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Biofuels company LS9’s new CEO Ed Dineen says he is planning to quickly ramp up the company’s presence in Brazil.

Dineen was recruited away from petrochemicals and polymers company LyondellBasell, where he was chief operating officer and helped build the company’s presence in Brazil. His background seems to align with the new direction that LS9 will go in, which includes making inroads in booming new economies, adding more partnerships to get its biofuels production to commercial scale and expanding its chemicals offerings. Dineen named Brazil as a first stop for growth, but India and China are also of interest, he said.

“The Brazilian economy has been a tremendous (success) story over the last eight to 10 years,” Dineen said, noting that the location will allow the company easy access to raw sugar cane as feedstock. “We believe our technology can ultimately play in many regions.”

With the appointment of Dineen, it looks like the company is ready for its next stage of growth. Its previous CEO, Bill Haywood, was originally brought in to get the company out of lab mode and into production.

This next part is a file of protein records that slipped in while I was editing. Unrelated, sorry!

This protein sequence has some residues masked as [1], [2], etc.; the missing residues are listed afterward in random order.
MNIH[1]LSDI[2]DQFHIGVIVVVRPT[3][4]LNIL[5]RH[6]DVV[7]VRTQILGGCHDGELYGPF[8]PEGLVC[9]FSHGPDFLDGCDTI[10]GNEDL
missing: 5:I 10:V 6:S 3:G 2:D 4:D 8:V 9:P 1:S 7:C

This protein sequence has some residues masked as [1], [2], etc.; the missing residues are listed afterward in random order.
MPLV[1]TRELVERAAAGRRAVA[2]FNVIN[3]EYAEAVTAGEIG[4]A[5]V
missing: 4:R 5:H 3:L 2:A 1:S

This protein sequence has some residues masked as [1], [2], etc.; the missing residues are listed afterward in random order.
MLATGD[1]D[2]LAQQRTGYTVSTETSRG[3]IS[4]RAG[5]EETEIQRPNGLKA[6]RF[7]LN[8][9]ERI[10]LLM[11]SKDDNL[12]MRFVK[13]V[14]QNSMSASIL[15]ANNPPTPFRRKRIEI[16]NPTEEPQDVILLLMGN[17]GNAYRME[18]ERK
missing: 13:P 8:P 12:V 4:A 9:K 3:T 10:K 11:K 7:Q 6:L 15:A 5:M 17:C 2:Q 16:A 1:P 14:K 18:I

“There was a consensus belief that this company can do much more in breadth of feedstocks and chemicals and geography,” Dineen said of his appointment.

LS9 opened a demo plant in Florida earlier this year (pictured, right), and originally started out making biodiesel and jet fuel. Now, it’s looking to expand on multiple fronts — more regions, partnerships, making chemicals as well as fuels. The company’s biofuels brethren Codexis and Amyris both had modest IPOs this year, which Dineen called “a good sign.”

“We need to develop broader capabilities if that’s a path we want to follow, but I’m confident we can do that. We’re not at the stage right now, but that could change relatively quickly,” he said.

Besides a Brazilian play, LS9 will be looking to do more partnerships — it should be noted that Amyris inked a number of partnerships with big names like Bunge Limited, Cosan, Royal Dutch Shell and Total. LS9 currently has a partnership with Chevron and another with Proctor & Gamble to make renewable chemicals for consumer goods.

As we’ve noted in the past, one of LS9’s strengths has been that is uses specially-engineered microbes capable of converting plant-based materials into fuels and chemicals in just one step, compared to the multiple-phase processes of some of its competitors. The company raised $25 million last year, but would need to do another round of fundraising in order to get to commercial-scale. Another potential plus — assuming that it all can get to commercial scale — is that LS9 claims its technology is feedstock-flexible, though for its next play it looks like the company is focusing on using sugar cane. But given that waste looks to have an edge as a feedstock, Dineen says LS9 is at an advantage because the company’s processes can expand to use a variety of materials, including waste, to convert into biofuels.

When asked how soon the company would like to get going in the Brazilian market, Dineen said he’s got a flight out there planned for January. So, in his words: “Very quickly.”

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